"The Great Forest"

A vision of an England covered with wildwood is not unprecedented in literature. The Anglo Saxon Chronicles refer to 'Anderida', a remnant of ancient woodland that once covered Southern England:

491: Aelle and Cyssa beseiged Anderida, near Pevensey, and killed all who were inside, so there was not one Britain left.

Although this describes Anderida as a defensible place, a hill-fort, the word refers to the Great Forest of the Weald – a place outlaws could escape to. In the eighth century, the Chronicles record that Sigebert, a deposed king of the West Saxons who had committed murder, fled into "Andred," and was slain. Robert Furley, describes the roots of the word, in his work The Early History of Tenterden:

Many places now bear very different names from those they once bore. What is now known to us as the Weald, which signifies in Saxon a woody country or forest, was known to the Britons as Coed-Andred, Coed being the British word for wood. The Romans called it Silva-Anderida. The Saxons called it Andred, Andredsley, and Andredsweald, and it retained the name of Andred for centuries after the Romans abandoned Britain. In our earliest Anglo-Saxon charters it is called sometimes Saltus-Andred (a country of wooded glades), Silva-Andred, Saltus-Communis, and Silva-Regalis. The name Andred was given to it, according to Lambarde, from its vast extent; Andred is in British "great or wonderful." One of our modern writers, Dr. Guest, says it signifies "the uninhabited district," from "an," the Celtic negative particle, and "dred," a dwelling; another modern writer (the late Mr. Lewin) says Anderida signifies "the black forest," from "an," the, "dern," oak forest, and "dy," black; while a third (Mr. Edmunds) says Andred is often met with as an owner's name. All this shews what little dependence is to be placed on nomenclature.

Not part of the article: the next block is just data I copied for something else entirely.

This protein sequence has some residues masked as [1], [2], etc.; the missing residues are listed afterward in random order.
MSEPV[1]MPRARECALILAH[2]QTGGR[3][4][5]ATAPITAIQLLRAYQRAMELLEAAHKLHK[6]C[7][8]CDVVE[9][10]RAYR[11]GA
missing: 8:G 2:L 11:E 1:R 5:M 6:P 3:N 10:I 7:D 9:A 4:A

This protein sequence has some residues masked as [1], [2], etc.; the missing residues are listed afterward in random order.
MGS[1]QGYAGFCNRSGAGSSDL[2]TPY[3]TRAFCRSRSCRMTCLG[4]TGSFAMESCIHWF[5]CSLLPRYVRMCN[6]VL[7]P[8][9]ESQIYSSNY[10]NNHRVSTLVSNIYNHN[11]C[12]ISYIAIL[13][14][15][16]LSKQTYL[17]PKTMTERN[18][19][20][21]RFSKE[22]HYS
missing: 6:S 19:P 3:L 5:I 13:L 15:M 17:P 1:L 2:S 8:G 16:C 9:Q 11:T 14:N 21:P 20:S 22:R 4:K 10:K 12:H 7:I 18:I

Archaeologia Cantiana Vol. 14 -1882 p 38




Hilaire Belloc, in his poem 'The South Country', refers to this landscape:

The great hills of the South Country
They stand along the sea;
And it’s there walking in the high woods
That I could wish to be



An old saying states a squirrel could leap from tree to tree from Nottingham to the South Coast, and considering the vast stretches of primal woodland that covered Great Britain from the end of the last Ice Age until the millennium, this is quite probable.

It only takes 150 years for a forest to re-establish itself. If all the sheep and cattle stopped grazing tomorrow, in a century and a half the country would be covered by trees again. In After London, Jefferies estimates it to be thirty years – within a generation.